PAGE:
Anthony Davis Should See Increased Minutes Against Spain

Trent Stutzman@@trentstutzmanContributor IIIJuly 26, 2012

MANCHESTER, ENGLAND - JULY 19:  USA player Anthony Davis looks on during the Men's Exhibition Game between USA and Team GB at Manchester Arena on July 19, 2012 in Manchester, England.  (Photo by Stu Forster/Getty Images)
Stu Forster/Getty Images

He’s never played a minute in the NBA, but Anthony Davis just might be the difference between USA winning gold or silver in this year’s Olympics.

Several teams serve as potential obstacles, like Brazil, Argentina, France or Lithuania. However, there’s only one team that Team USA should be really concerned about. That would be the Spaniards.

Spain is ranked second in the world to only the USA. The team faced off with the Redeem team in the gold medal match of the 2008 Olympics and gave Team USA all it could handle. Spain only trailed 108-104 late in the game before Kobe Bryant carried USA to the finish. The final score showed 118-107.

Two years before that, Spain cruised to a FIBA World Championship title after USA was upset by Greece in the semifinals.

This year, Spain is as strong as ever, led by the two Gasol brothers, Pau of the Los Angeles Lakers and Marc or the Memphis Grizzlies, and rising star Serge Ibaka of the Oklahoma City Thunder.

Those three have all been starters for playoff winning teams, two of them have been to the NBA Finals and one has two championship rings.

The three of them average 237 pounds and just below seven feet tall.

Usually international basketball is dominated by smaller, athletic teams that can run-and-gun up and down the court all game. Team USA has assembled a team perfectly fit for that game with multi-talented and athletic stars such as LeBron James, Russell Westbrook and Andre Iguodala, and sharp shooters like Kevin Durant and Kobe Bryant.

If and when they face Spain in the gold medal match, however, the Americans will have to be able to at least neutralize the three-headed monster of the Gasols and Ibaka.

Enter Anthony Davis. In Mike Krzyzewski’s normal ten-man rotation, the only real big men are Tyson Chandler and Kevin Love. Chandler’s defense and Love’s rebounding are good compliments to each other, but are they might not be enough go all the way.

The Americans have some bigger forwards that are capable of playing center in the international game, such as James or Carmelo Anthony, but they still maintain serious height disadvantages to Spain’s bigs.

Davis isn’t playing a ton of minutes because of his inexperience, but he should be brought in specifically for Spain. He stands at 6’10” and possesses a wicked wingspan that allows him to excel at defense and rebounding. Davis played four minutes in the end of Tuesday’s 100-78 win over Spain, and he immediately provided defense and toughness down low.

Not only would Davis be instrumental in guarding the Gasols and Ibaka, but he would also be another body to take some fouls that would have went to other USA players. In Tuesday’s game, Spain repeatedly banged their big guys inside, which eventually drew three fouls on James, Durant, Love and Bryant, four on Anthony and five on Chandler, which, under international rules, fouled him out of the contest.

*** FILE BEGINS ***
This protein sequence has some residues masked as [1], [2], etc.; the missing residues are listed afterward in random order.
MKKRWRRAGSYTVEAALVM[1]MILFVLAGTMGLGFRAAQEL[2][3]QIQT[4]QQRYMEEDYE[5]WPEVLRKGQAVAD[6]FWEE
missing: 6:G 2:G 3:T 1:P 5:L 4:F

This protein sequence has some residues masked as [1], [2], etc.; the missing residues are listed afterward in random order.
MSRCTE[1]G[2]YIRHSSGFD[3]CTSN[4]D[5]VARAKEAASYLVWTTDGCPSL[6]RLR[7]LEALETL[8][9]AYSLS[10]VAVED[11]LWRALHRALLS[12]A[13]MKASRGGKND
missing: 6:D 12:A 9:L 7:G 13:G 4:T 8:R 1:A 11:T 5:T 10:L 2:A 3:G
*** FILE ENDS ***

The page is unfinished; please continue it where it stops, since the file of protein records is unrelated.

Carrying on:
And all of those fouls came with Marc sitting on the bench for the entire match. Once the games begin in London, all three of Spain’s giants will be on the floor ready to go. They will post up on the opposition constantly, wearing down the defense and drawing tons of fouls.

Of course, on the opposite side of the spectrum, Spain’s biggest question will be whether or not they can keep up with the athletic Americans. Ibaka certainly can, who is an athletic freak. The Gasol brothers are not quite as athletic, leaving the question still wide open.

It appears that USA’s athleticism is superior to Spain’s size after Tuesday’s matchup, even though it was only an exhibition in which probably neither team was going all out, and Marc didn’t even play.

Still, Team USA needs to keep at least one true big man on the floor at all times to take out any strength Spain might pose. Through their first four exhibition games, the Americans were outscored by their opponents 116-115 in the 58 minutes in which Chandler, Love and Davis all sat on the bench.

Inserting Davis for about 10 minutes against Spain would go a long ways. He would play excellent defense against the Gasols and Ibaka, grab a good amount of rebounds, and allow Team USA to take on a few extra fouls. As a result, Love and Chandler would get a little more rest, allowing them to exert that much more energy while on the court.

Plus, Davis is the more athletic than Love and Chandler, which would fit into USA’s overall theme much better.

He doesn’t have to play a major role in the game. He wouldn’t even have to score one basket. But just a little bit of Anthony Davis could answer all of Team USA’s Spain-related questions.